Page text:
This is completely in line with the demands of the Wall Street financiers, which the White House put in charge of the restructuring the auto industry during the 2009 forced bankruptcy of GM and Chrysler. In order to guarantee maximum returns for big investors regardless of market conditions, they jettisoned “legacy costs” associated with retiree health care benefits, shut down scores of factories and insisted that fixed costs, above all, wages, could not increase even as the corporations resumed profitability.

As part of the deal, the UAW accepted a no-strike clause and binding arbitration in the upcoming talks with the auto companies this summer. According to the agreement, any “wage and benefit improvements must be based on GM maintaining an all-in hourly labor cost comparable to its US competitors, including transplant automotive manufacturers.”

The corporate media has hailed the pay proposal as another transformation in labor relations in the US. In a June 14 editorial, the Washington Post cited King’s comments as a “good and hopeful sign for the country,” adding that “linking worker compensation to the company’s success can turn an adversarial relationship into a cooperative one.”

It noted, however, that workers historically opposed profit-sharing “for the obvious reason that the workers don’t get any when the company doesn’t turn a profit, and the less obvious one that the union never quite trusted the company to report its profits honestly.”

The newspaper expressed concern that auto workers wanted to recoup the $7,000 to $30,000 in concessions they each made since 2005, particularly as the corporations were once again making huge profits and paying record bonuses to their CEOs. “Mr. King and other union leaders face tremendous pressure to demand the return of the concessions they have already made. That’s the traditional union approach, to be sure. But in a world where Volkswagen has just announced plans for a new factory in Tennessee that pays almost half what UAW workers make, such a course would be suicidal. Rather, the union must accept more of the enterprises’ overall risk, along with more responsibility for making sure that they succeed.”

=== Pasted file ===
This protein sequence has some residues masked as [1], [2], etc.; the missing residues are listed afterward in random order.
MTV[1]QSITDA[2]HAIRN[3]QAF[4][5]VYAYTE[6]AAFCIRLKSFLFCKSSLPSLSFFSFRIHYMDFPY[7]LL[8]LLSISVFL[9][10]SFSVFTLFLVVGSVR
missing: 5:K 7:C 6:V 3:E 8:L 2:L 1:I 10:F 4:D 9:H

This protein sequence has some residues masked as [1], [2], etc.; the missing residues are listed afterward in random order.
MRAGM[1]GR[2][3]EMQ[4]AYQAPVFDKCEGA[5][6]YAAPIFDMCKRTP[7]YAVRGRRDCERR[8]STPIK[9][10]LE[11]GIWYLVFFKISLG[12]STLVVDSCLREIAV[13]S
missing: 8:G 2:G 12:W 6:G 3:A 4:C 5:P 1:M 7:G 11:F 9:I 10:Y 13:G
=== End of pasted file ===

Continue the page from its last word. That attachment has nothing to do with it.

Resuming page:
The pay proposal is a thorough repudiation of the most basic protections fought for by auto workers. After a bitter 113-day strike against GM in 1945-46, the UAW secured the Annual Improvement Factor (AIF) and Cost of Living Allowance (COLA) in the 1948 contract. These provided a guaranteed wage increase each year and a quarterly adjustment tied to the consumer price index to protect living standards from the ravages of inflation. These and other gains won by auto workers up through the early 1970s served to boost the living standards of workers throughout the US.